A Re-Focus On Dividends

U.S. corporate earnings and the stock market, in general, have become divorced from reality, with corporations increasingly ignoring stockholders in favor of a politically correct “woke” agenda. This is dangerous for society and it is not capitalism. The solution is for stockholders, investment analysts, and designers of tax codes to focus laser-like on dividends. Actual cash payments to shareholders, generated through earnings, are the best way to keep the system honest and functional.

Traditionally, all investment decisions were based on dividends. Changes in stock prices were treated as random fluctuations, to be ignored as far as possible. Speculative bubbles were recognized for what they were, and sensible investors were advised to avoid them to the extent possible. With money maintaining its value through a Gold Standard, there was really no reason to focus on share trading profits rather than income; a history of steadily rising dividends was a sign that a company’s business was growing and prospering.

With the abandonment of the Gold Standard during World War I and the burst of inflation that followed, investors’ focus changed. Benjamin Graham and Maynard Keynes both invested on a leveraged basis during the 1929 bubble, looking for capital gain opportunities. Naturally, both lost money in the crash, Graham being almost wiped out. Their response to a disaster was similar. Keynes “ceased using his economic understanding for investment purposes” (given Keynes’ bizarre economic beliefs, he would have lost money doing this anyway) and started to search for value stocks with good fundamentals. Benjamin Graham came to the same conclusion, wrote a book about it, and inspired Warren Buffett to become the richest man on earth.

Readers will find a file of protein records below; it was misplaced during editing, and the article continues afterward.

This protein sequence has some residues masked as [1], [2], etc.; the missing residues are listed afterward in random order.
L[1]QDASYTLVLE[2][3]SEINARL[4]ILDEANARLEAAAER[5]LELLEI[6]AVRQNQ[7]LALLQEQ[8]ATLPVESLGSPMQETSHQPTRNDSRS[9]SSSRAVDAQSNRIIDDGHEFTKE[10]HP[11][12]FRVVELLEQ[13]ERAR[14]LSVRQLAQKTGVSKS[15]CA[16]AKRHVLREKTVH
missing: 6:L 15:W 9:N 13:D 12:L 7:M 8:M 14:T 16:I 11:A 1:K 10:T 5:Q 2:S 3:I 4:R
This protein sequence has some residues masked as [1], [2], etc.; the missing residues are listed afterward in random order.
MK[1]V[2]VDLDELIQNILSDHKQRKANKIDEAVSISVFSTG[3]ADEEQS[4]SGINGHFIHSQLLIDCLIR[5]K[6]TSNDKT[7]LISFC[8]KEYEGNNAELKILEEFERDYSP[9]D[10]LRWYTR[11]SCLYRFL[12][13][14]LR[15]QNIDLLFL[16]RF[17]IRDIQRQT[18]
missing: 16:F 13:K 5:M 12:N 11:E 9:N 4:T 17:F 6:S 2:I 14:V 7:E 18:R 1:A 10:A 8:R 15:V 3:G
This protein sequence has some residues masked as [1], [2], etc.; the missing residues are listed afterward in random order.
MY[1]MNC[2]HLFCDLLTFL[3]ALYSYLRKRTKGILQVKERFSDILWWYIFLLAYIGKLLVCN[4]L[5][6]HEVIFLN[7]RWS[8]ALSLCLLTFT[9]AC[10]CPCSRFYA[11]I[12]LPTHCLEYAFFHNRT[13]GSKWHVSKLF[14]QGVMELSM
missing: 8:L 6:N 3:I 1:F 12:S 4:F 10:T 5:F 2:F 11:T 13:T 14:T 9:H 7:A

Keynes and the tax system had nevertheless undermined traditional sound investment practice. With Keynesian inflation paramount, looking for a solid dividend was no longer enough, because inflation could erode the value of both your investment and your dividend. With corporate tax being levied on top of individual tax, dividends became the highest taxed form of income on earth, since they suffered both corporate tax and personal tax before the money finally landed in the investor’s pocket. Consequently, the principles of sound investing went out of the window, and investors began searching frantically for capital gains, as Keynes and Graham had done to their cost in the 1920s.

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(The Bear's Lair is a weekly column that is intended to appear each Monday, an appropriately gloomy day of the week. Its rationale is that the proportion of "sell" recommendations put ...

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